Learning is what we do. We do it from the day we are born, until the day we die. We might as well try to do it well. Unfortunately this is easier said than done. When I am unsure of how something fundamental works, I look for concepts which apply across different domains and scales. Reality may not be fractal, but “rules” or “truths” which apply across multiple domains and scales tend to hold up better than those which do not. These general “truths” are what we will focus on.
While we are all different in some ways, we are all similar in others. We will learn and live better when we have enough sleep, healthy food, mental clarity, presence, feedback and are open to new truths. The exact techniques and the relative weighting between reading, listening, thinking, conversing and doing will vary across individuals, domains and time.
Deliberate practice, coaching, mindset and some of their implications for what we do are key components to our learning and understanding more rapidly. These in turn may improve our work and private lives and perhaps help us become wiser.
Deliberate practice involves working on tasks beyond your current competence and comfort level:
“Not all practice makes perfect. You need a particular kind of practice—deliberate practice—to develop expertise. When most people practice, they focus on the things they already know how to do. Deliberate practice is different. It entails considerable, specific, and sustained efforts to do something you can’t do well—or even at all. Research across domains shows that it is only by working at what you can’t do that you turn into the expert you want to become.” The Making of an Expert
Regularly spending time operating outside your comfort zone will increase the rate you acquire new or improve existing skills. Changing jobs and careers can reset your work learning curve at a steeper point. There are diminishing returns to specialising in any field.
Eventually a lifetime of learning will make you a vastly more accomplished than you would be if you spent your time cruising within your comfort zone. You will have been thrown into so many new situations and survived or even thrived. You will be confident in your ability to face whatever life “throws” at you. You will also have developed a more unique skill set. This old saying is worth quoting in its original more complete form:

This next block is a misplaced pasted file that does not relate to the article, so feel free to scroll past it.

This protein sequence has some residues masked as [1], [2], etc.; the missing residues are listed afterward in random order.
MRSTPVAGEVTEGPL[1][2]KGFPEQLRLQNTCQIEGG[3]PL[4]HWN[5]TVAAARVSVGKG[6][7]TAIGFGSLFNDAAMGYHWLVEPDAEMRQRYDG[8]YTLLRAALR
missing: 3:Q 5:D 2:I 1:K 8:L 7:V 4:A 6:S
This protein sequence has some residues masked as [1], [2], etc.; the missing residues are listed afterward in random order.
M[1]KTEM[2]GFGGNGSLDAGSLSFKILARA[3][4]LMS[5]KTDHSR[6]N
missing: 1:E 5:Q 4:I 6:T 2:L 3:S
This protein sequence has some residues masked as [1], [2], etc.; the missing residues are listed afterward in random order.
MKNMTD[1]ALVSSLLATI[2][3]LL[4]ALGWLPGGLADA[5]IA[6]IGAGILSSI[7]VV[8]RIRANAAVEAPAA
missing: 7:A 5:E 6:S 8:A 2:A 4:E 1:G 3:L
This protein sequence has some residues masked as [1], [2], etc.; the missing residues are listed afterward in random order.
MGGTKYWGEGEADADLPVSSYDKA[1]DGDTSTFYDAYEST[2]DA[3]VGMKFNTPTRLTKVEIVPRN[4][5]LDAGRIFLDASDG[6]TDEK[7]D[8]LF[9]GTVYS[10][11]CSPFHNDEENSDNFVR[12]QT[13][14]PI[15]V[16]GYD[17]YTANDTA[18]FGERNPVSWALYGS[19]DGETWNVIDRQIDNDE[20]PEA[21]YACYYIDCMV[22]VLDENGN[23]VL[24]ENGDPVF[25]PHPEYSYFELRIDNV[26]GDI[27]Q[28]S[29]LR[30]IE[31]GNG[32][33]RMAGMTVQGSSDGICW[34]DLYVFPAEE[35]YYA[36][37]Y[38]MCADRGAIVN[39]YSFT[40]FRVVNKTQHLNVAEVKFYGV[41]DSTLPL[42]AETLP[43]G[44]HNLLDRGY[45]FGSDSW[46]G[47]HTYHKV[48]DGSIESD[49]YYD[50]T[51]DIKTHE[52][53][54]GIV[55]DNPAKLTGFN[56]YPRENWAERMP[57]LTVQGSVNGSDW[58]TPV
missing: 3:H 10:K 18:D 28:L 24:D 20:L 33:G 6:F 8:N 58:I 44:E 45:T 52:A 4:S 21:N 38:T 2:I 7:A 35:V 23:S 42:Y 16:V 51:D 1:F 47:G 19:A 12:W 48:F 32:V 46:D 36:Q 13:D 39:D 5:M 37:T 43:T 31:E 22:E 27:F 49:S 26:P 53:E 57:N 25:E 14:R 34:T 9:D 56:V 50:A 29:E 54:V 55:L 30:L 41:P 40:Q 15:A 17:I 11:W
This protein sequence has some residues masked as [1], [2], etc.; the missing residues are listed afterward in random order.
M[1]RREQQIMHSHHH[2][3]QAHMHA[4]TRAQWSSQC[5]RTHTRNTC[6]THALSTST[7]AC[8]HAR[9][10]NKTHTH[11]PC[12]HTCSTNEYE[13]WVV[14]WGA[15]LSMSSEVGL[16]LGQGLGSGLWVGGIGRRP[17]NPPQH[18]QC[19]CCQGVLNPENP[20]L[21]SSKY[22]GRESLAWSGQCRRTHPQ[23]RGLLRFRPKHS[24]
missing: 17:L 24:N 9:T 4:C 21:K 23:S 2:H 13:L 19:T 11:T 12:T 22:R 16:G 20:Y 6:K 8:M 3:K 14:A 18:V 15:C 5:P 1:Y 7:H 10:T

“A jack of all trades is a master of none, but oftentimes better than a master of one”.
Coaching can also rapidly improve our skill. The optimal type of coaching will depend on the circumstances. It certainly has to be obtainable, but this could be via a book or computer program, depending on the activity and you. You will need feedback to know when you are improving:
“The development of expertise requires coaches who are capable of giving constructive, even painful, feedback. Real experts are extremely motivated students who seek out such feedback. They’re also skilled at understanding when and if a coach’s advice doesn’t work for them. The elite performers we studied knew what they were doing right and concentrated on what they were doing wrong. They deliberately picked unsentimental coaches who would challenge them and drive them to higher levels of performance. The best coaches also identify aspects of your performance that will need to be improved at your next level of skill. If a coach pushes you too fast, too hard, you will only be frustrated and may even be tempted to give up trying to improve at all.” The Making of an Expert
Ray Dalio extends the coaching concept to encapsulate coaching yourself by creating a decision diary. This involves writing down what you are doing and why, then reviewing it to learn from what goes well and what did not. Writing the decision and its reasoning down reduces the effects of cognitive biases. Our memories are malleable and we tend recollect things in a way favourable to ourselves. By writing it down we can create a way to teach ourselves how to make better decisions.
“1. Slow down your thinking so you can note the criteria you are using to make your decision. 2. Write the criteria down as a principle. 3. Think about those criteria when you have an outcome to assess, and refine them before the next “one of those” comes along. Identifying which “one of those” each thing is is like identifying which species an animal is. Doing that for each thing and then matching it up with the appropriate principles will become like playing a game, so it will be fun as well as helpful.” Ray Dalio, Principles
Dalio’s approach ought to enhance the benefits of thoughtful reflection.
“The process of thoughtful reflection makes our experiences more concrete, and helps with future recall and understanding. Reflecting about what we learned, how we felt, how we and others behaved, and what interests were at play, hardwires the learning in our brain and gives us a depth of context and relevance that would otherwise be absent.” Endersen, Laurence, Pebbles of Perception
Our Mindset or how we perceive ourselves is also central.